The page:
The definition of “total disability” is among the most important definitions in a disability policy and, consequently, in disability lawsuits. It is also one of the most confusing. For example, can you recover disability benefits for total disability if you can still perform some aspects of your job?
In a recently published Sixth Circuit case, Leonor v. Provident Life & Acc. Co., (2015), the court wrestled with an insurance company’s interpretation of its definition of “total disability,” and construed it in favor of the insured. The Plaintiff, the insured, a practicing dentist who also managed several dental offices, suffered a spinal injury that prevented him from performing dental procedures. He was still able, however, to manage his dental offices. In fact, after his injury, he bought more dental offices. Those investments proved lucrative and the Plaintiff’s overall income actually increased after his injury.
Following his injury, Plaintiff claimed total disability benefits under each of his three disability policies. Initially, the Defendants, the insurance companies, began paying his disability benefits. Later, the Defendants stopped paying disability benefits under two of the policies when they discovered that the Plaintiff was able to manage his dental offices. In denying the Plaintiff’s disability claim, the Defendants pointed to the definition of total disability in his policies:
“’Total disability’ means that because of Injury or Sickness:
You are unable to perform the important duties of Your Occupation….”
Defendants maintained that, under the policies, the Plaintiff would have a “total disability” only if he could not perform all of his occupation’s important duties. The Defendants pointed out that the Plaintiff could still perform the “owner/operator” duties of his occupation, and, therefore, did not have a total disability.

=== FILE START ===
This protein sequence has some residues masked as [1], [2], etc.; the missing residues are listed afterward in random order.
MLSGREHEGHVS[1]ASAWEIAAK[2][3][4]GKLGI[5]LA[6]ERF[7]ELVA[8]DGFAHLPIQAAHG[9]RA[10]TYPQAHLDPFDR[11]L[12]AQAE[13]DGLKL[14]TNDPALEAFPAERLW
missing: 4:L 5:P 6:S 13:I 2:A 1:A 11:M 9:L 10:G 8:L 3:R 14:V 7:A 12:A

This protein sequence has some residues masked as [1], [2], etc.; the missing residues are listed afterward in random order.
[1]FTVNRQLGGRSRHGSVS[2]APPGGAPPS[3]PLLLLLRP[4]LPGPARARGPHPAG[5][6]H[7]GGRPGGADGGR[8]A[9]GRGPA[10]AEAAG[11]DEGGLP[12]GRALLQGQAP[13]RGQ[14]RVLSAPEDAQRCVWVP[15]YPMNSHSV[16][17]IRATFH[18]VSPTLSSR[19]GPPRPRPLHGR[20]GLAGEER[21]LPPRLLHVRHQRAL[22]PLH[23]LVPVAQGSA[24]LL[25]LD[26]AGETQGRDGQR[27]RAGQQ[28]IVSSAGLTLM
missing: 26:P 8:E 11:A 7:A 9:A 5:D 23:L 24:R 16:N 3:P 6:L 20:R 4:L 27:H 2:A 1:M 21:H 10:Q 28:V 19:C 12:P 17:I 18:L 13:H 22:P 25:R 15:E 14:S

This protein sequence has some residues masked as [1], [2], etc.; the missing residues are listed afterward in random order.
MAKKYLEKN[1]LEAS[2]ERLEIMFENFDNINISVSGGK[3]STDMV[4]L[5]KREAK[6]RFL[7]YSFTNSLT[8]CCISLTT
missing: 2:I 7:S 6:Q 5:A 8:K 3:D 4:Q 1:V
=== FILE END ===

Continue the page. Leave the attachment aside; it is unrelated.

Plaintiff then filed a disability policy case on the basis of breach of contract. The trial court ruled in favor of Plaintiff on his breach of contract claim. Defendants appealed to the Sixth Circuit. The Sixth Circuit quickly cut to the issue: “the appeal turns entirely on the question of whether the words ‘the important duties’ necessarily means ‘all the important duties.’”
Why are those words important? As the court explained, if “the important duties” meant Plaintiff was “totally disabled” only if he could not perform “all the important duties,” then Defendants were correct in denying Plaintiff’s claim since he could still clearly perform some of the duties of his occupation—in this case running his various dental offices. However, if the words “the important duties” meant Plaintiff was “totally disabled” if he could not perform “some of the important duties,” then Defendants were incorrect in denying Plaintiff’s claim on the basis that he could not perform some of the important duties of his occupation, most notably performing dental procedures.
After providing a grammatical analysis of the meaning of the “definite plural” (which covers phrases like “the important duties”), the court ruled that the words at issue meant “most of the important duties” and not “all important duties.” As a result, the court determined that the Plaintiff had a “total disability” because he could not perform some of the important duties of his occupation.
Significantly, the court in Leonor did not use Plaintiff’s higher post-disability income against him. As the court noted, “while income can be relevant to an analysis of total disability, it is far from dispositive.”
For Tennessee residents with disability claims and for lawyers who handle disability cases, the Leonor case offers two helpful arguments: (1) “The important duties” does not mean “all the important duties”; and (2) a person with a disability policy might have a winning disability claim even if his or her income does not decrease after the onset of the disability.